STEM Ambassador Stories - Nigel Gill

Issued: Fri, 29 Mar 2019 15:59:00 GMT

Photo of Nigel Gill

Nigel Gill works at Rolls-Royce as a Process Specialist in Chemical Processing. Nigel has over 20 years experience in surface finishing chemistry, predominantly electroplating and associated processes. At Rolls-Royce Nigel has worked in chemical processing across both manufacturing and aero-repair and overhaul businesses, in addition to thermal spray coating deposition.

Why did you decide to become a STEM ambassador?

To promote the sciences, in particular chemistry, to the wider community and have 'hands on' practical sessions built in to encourage and motivate the school pupils to become involved, but with a sense of fun thrown in!

Which area of STEM are you most passionate about?

Most passionate about the learning, enjoyment and practical sessions we can have in chemistry – to me personally you learn more from being hands-on with skills that can be transferred and used in the workplace.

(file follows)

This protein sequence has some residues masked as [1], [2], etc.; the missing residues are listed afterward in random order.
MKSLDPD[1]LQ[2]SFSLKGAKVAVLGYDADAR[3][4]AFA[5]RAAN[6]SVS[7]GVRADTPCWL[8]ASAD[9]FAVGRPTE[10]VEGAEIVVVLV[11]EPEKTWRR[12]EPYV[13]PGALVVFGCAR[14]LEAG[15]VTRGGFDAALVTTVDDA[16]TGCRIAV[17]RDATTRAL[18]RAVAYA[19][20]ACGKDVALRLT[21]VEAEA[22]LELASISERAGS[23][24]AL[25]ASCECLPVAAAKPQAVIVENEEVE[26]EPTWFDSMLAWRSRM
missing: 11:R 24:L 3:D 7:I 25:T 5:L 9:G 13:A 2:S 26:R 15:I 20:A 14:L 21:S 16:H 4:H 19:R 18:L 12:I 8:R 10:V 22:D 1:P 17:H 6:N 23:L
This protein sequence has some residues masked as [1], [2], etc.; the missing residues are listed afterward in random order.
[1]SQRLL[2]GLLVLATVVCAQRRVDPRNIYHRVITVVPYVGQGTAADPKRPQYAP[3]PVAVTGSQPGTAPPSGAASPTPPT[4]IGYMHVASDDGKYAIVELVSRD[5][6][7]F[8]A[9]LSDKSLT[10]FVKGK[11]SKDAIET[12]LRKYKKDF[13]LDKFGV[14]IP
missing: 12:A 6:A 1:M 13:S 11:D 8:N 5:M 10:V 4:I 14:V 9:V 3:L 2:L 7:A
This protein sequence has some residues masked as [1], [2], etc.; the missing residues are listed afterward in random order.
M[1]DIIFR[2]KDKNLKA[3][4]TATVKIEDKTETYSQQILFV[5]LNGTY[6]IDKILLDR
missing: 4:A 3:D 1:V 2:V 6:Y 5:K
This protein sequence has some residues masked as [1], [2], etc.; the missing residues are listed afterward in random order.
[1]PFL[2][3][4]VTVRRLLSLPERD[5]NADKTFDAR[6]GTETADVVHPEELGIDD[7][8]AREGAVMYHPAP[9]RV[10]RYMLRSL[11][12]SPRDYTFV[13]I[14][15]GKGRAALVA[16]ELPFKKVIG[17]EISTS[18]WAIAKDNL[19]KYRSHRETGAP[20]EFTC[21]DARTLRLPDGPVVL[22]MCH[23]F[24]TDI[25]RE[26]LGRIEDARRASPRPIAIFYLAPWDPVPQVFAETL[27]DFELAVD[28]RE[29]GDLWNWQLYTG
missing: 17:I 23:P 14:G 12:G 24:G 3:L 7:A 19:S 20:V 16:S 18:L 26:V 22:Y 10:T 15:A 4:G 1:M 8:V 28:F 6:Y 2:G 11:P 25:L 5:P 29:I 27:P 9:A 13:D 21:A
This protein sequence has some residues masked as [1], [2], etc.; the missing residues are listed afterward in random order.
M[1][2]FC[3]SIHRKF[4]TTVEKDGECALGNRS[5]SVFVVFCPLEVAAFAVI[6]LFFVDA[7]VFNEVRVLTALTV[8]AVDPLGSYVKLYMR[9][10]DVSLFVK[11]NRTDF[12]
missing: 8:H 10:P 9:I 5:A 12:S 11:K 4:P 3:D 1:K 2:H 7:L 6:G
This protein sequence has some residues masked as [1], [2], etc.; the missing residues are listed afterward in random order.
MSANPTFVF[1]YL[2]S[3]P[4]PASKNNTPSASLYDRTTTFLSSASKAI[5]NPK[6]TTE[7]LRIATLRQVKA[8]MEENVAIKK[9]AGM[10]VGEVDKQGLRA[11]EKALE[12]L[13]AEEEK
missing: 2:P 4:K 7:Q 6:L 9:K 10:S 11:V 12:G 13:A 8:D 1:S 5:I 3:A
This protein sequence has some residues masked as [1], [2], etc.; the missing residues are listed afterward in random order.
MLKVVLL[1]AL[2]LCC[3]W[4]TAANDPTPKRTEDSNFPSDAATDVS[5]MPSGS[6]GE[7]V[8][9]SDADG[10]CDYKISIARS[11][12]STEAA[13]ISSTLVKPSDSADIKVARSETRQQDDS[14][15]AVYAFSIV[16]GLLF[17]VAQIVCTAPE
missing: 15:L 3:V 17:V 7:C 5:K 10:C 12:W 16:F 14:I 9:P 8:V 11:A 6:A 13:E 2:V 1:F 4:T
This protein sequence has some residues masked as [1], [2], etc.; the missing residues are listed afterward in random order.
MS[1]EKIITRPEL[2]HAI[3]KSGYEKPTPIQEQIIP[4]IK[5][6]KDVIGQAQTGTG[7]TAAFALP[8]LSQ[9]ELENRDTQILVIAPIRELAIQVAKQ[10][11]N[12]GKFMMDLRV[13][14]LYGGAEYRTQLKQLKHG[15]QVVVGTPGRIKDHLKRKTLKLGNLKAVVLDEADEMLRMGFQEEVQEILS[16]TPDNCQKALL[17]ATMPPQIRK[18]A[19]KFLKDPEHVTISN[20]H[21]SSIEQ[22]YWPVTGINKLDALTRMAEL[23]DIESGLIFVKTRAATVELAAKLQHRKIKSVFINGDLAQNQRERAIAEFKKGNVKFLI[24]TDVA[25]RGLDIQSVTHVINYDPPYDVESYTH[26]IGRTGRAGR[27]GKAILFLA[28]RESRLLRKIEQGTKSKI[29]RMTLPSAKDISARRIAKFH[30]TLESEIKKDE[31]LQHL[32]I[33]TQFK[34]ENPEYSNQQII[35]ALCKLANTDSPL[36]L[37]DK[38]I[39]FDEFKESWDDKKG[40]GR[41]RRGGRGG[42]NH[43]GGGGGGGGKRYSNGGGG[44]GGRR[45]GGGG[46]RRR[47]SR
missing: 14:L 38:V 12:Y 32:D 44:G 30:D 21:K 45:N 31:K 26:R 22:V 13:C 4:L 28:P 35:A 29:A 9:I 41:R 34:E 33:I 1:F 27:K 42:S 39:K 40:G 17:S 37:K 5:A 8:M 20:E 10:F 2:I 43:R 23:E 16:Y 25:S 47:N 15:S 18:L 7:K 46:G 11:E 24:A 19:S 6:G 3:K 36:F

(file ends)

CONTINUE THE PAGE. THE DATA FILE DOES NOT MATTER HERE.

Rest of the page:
What is your favourite thing about being a STEM ambassador?

Seeing the enjoyment in the pupils with real world situations, encouraging them to be the decision makers, and promoting communication between everyone in the class.

Describe your favourite or most memorable activity ......

At Calderside Academy, Blantyre - real world chemical analysis and encouraging the pupils to be the decision makers was a great afternoon. Repeatability of result showed the pupils had a really impressive analytical ability at a young age.

 

What STEM Ambassador activity do you have planned for the future?

Calderside Academy visiting Rolls-Royce Inchinnan for a guided tour of everything from manufacture to repair/overhaul, through to an engine awaiting delivery to the customer.  In addition we are doing a forging simulation exercise with clay and ‘build-an engine’ in 3 small groups of 4 – with the class teacher involved too! 

 

What advice would you give to new STEM ambassadors?

Get involved - it is fun - you are guaranteed laughs! ........remember the next key scientist or engineer could have been inspired by you!